When my mother died almost 10 years ago, I became the primary caregiver for my brother, a person with Down syndrome. At that time, I felt totally alone and alienated in my new role. The experience of being a sibling caregiver didn’t seem to register with anyone, there was no one to talk to or help me understand what to do. I felt that my new role as sibling caregiver and all it entailed, was totally invisible to those around me. From this experience came the emergence of Siblings Canada, now an initiative of the Canadian Centre for Caregiving Excellence .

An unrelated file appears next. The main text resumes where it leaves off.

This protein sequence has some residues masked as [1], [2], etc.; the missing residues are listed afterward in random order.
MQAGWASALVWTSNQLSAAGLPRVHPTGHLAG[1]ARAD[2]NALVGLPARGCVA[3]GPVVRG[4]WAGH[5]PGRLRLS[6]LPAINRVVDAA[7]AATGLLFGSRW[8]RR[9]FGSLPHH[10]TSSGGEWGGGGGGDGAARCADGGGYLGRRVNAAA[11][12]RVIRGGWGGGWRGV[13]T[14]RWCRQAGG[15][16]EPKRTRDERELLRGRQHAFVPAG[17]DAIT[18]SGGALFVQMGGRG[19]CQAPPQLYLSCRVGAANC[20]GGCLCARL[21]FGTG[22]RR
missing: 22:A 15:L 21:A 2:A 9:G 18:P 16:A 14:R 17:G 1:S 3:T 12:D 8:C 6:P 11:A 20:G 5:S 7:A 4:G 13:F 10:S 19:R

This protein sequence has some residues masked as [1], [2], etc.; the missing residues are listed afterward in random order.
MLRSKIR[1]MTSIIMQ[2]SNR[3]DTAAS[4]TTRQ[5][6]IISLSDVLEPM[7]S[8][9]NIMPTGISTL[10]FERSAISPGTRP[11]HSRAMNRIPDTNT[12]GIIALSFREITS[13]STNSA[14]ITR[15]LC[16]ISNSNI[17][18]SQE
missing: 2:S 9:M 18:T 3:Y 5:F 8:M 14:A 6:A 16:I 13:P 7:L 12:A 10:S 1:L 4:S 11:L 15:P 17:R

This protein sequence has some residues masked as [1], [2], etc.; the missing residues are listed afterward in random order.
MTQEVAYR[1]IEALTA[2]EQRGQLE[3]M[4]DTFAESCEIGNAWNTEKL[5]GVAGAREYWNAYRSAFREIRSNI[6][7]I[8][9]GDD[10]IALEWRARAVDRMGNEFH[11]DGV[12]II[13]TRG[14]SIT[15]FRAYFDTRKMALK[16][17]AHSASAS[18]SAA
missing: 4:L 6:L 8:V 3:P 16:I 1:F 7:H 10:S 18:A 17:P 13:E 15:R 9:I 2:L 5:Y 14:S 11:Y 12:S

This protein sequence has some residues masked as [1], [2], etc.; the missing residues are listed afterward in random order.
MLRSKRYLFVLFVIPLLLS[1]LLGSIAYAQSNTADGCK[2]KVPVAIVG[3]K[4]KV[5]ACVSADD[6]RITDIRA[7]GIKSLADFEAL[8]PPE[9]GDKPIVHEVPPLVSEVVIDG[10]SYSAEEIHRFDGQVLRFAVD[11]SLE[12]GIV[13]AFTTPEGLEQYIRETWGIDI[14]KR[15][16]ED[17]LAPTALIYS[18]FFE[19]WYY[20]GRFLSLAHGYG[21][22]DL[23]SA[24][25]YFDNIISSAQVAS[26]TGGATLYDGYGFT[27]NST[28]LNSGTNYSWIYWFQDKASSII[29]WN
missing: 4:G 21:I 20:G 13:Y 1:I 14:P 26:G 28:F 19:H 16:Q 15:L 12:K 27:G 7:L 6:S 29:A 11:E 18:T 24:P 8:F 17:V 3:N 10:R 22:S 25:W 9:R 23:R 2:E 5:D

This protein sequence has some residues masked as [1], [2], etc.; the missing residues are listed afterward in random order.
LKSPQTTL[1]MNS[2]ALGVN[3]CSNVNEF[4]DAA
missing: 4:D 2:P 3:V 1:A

I have since learned that I am definitely not alone. There are, in fact, thousands of us across the country, quietly managing difficult issues on behalf of our brothers and sisters such as suitable housing, poverty, mental health, and service advocacy. We are doing this work in isolation, unsupported and without adequate information.